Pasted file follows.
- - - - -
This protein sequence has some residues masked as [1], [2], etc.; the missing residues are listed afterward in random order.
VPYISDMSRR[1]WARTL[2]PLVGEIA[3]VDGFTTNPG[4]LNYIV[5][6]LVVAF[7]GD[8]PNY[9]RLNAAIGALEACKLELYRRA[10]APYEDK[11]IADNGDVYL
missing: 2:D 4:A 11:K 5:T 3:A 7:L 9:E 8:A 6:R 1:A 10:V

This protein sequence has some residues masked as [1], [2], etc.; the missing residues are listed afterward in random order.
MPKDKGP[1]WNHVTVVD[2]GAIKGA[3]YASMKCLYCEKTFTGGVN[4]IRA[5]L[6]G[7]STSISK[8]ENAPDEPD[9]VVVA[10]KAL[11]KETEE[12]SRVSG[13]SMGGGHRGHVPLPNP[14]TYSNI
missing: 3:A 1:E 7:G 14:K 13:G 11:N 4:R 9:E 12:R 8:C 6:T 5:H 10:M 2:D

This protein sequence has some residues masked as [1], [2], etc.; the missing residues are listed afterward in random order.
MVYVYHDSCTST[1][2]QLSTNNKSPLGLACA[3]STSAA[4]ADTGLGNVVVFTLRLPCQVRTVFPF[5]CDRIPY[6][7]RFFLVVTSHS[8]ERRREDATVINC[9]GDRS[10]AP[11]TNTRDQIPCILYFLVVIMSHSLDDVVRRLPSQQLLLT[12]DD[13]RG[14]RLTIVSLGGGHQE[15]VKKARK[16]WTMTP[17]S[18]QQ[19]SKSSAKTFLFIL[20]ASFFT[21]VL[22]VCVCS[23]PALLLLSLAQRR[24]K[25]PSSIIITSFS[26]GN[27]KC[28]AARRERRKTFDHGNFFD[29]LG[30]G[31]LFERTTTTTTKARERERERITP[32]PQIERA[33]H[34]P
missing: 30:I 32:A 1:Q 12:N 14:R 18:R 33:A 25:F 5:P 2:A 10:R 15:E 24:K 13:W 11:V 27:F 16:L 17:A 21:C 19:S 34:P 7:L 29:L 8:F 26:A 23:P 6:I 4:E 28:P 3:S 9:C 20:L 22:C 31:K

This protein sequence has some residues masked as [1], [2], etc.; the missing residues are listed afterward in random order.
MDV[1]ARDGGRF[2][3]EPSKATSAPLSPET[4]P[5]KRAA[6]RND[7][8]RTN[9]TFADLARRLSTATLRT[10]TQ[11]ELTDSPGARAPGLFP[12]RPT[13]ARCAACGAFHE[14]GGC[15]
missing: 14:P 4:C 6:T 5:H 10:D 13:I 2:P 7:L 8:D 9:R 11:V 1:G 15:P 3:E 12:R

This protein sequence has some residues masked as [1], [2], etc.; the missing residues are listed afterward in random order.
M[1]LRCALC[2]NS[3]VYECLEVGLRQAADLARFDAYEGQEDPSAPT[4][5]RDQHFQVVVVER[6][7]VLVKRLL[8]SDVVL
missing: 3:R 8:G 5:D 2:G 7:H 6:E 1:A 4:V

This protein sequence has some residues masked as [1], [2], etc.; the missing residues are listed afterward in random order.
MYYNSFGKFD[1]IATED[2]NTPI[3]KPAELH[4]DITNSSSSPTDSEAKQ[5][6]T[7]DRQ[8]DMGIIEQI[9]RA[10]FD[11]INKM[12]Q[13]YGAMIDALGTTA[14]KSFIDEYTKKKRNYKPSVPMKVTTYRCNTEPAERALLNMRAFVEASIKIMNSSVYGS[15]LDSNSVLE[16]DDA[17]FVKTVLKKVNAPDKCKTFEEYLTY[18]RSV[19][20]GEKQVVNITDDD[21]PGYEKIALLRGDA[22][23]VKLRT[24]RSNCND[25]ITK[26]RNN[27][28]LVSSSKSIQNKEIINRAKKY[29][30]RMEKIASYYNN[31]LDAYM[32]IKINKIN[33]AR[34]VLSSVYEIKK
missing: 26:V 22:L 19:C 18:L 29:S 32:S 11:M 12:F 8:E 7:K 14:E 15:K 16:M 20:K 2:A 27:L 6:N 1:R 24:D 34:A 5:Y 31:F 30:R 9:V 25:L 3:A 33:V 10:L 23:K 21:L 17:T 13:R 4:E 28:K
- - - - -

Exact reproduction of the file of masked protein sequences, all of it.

This protein sequence has some residues masked as [1], [2], etc.; the missing residues are listed afterward in random order.
VPYISDMSRR[1]WARTL[2]PLVGEIA[3]VDGFTTNPG[4]LNYIV[5][6]LVVAF[7]GD[8]PNY[9]RLNAAIGALEACKLELYRRA[10]APYEDK[11]IADNGDVYL
missing: 2:D 4:A 11:K 5:T 3:A 7:L 9:E 8:A 6:R 1:A 10:V

This protein sequence has some residues masked as [1], [2], etc.; the missing residues are listed afterward in random order.
MPKDKGP[1]WNHVTVVD[2]GAIKGA[3]YASMKCLYCEKTFTGGVN[4]IRA[5]L[6]G[7]STSISK[8]ENAPDEPD[9]VVVA[10]KAL[11]KETEE[12]SRVSG[13]SMGGGHRGHVPLPNP[14]TYSNI
missing: 3:A 1:E 7:G 14:K 13:G 11:N 4:R 9:E 12:R 8:C 6:T 5:H 10:M 2:D

This protein sequence has some residues masked as [1], [2], etc.; the missing residues are listed afterward in random order.
MVYVYHDSCTST[1][2]QLSTNNKSPLGLACA[3]STSAA[4]ADTGLGNVVVFTLRLPCQVRTVFPF[5]CDRIPY[6][7]RFFLVVTSHS[8]ERRREDATVINC[9]GDRS[10]AP[11]TNTRDQIPCILYFLVVIMSHSLDDVVRRLPSQQLLLT[12]DD[13]RG[14]RLTIVSLGGGHQE[15]VKKARK[16]WTMTP[17]S[18]QQ[19]SKSSAKTFLFIL[20]ASFFT[21]VL[22]VCVCS[23]PALLLLSLAQRR[24]K[25]PSSIIITSFS[26]GN[27]KC[28]AARRERRKTFDHGNFFD[29]LG[30]G[31]LFERTTTTTTKARERERERITP[32]PQIERA[33]H[34]P
missing: 30:I 32:A 1:Q 12:N 14:R 18:R 33:A 25:F 5:P 2:A 10:R 15:E 24:K 13:W 11:V 27:F 16:L 17:A 21:C 19:S 34:P 7:L 29:L 8:F 26:A 23:P 6:I 4:E 28:P 3:S 9:C 20:L 22:C 31:K

This protein sequence has some residues masked as [1], [2], etc.; the missing residues are listed afterward in random order.
MDV[1]ARDGGRF[2][3]EPSKATSAPLSPET[4]P[5]KRAA[6]RND[7][8]RTN[9]TFADLARRLSTATLRT[10]TQ[11]ELTDSPGARAPGLFP[12]RPT[13]ARCAACGAFHE[14]GGC[15]
missing: 14:P 4:C 6:T 5:H 10:D 13:I 2:P 7:L 8:D 9:R 11:V 1:G 15:P 3:E 12:R

This protein sequence has some residues masked as [1], [2], etc.; the missing residues are listed afterward in random order.
M[1]LRCALC[2]NS[3]VYECLEVGLRQAADLARFDAYEGQEDPSAPT[4][5]RDQHFQVVVVER[6][7]VLVKRLL[8]SDVVL
missing: 3:R 8:G 5:D 2:G 7:H 6:E 1:A 4:V

This protein sequence has some residues masked as [1], [2], etc.; the missing residues are listed afterward in random order.
MYYNSFGKFD[1]IATED[2]NTPI[3]KPAELH[4]DITNSSSSPTDSEAKQ[5][6]T[7]DRQ[8]DMGIIEQI[9]RA[10]FD[11]INKM[12]Q[13]YGAMIDALGTTA[14]KSFIDEYTKKKRNYKPSVPMKVTTYRCNTEPAERALLNMRAFVEASIKIMNSSVYGS[15]LDSNSVLE[16]DDA[17]FVKTVLKKVNAPDKCKTFEEYLTY[18]RSV[19][20]GEKQVVNITDDD[21]PGYEKIALLRGDA[22][23]VKLRT[24]RSNCND[25]ITK[26]RNN[27][28]LVSSSKSIQNKEIINRAKKY[29][30]RMEKIASYYNN[31]LDAYM[32]IKINKIN[33]AR[34]VLSSVYEIKK
missing: 26:V 22:L 19:C 18:L 29:S 32:S 11:M 12:F 8:E 7:K 14:E 15:K 16:M 20:K 2:A 27:L 6:N 1:R 24:D 34:A 5:Y 31:F 30:R 9:V 25:L 3:A 33:V 10:L 23:K 21:L 17:T 13:R 4:E 28:K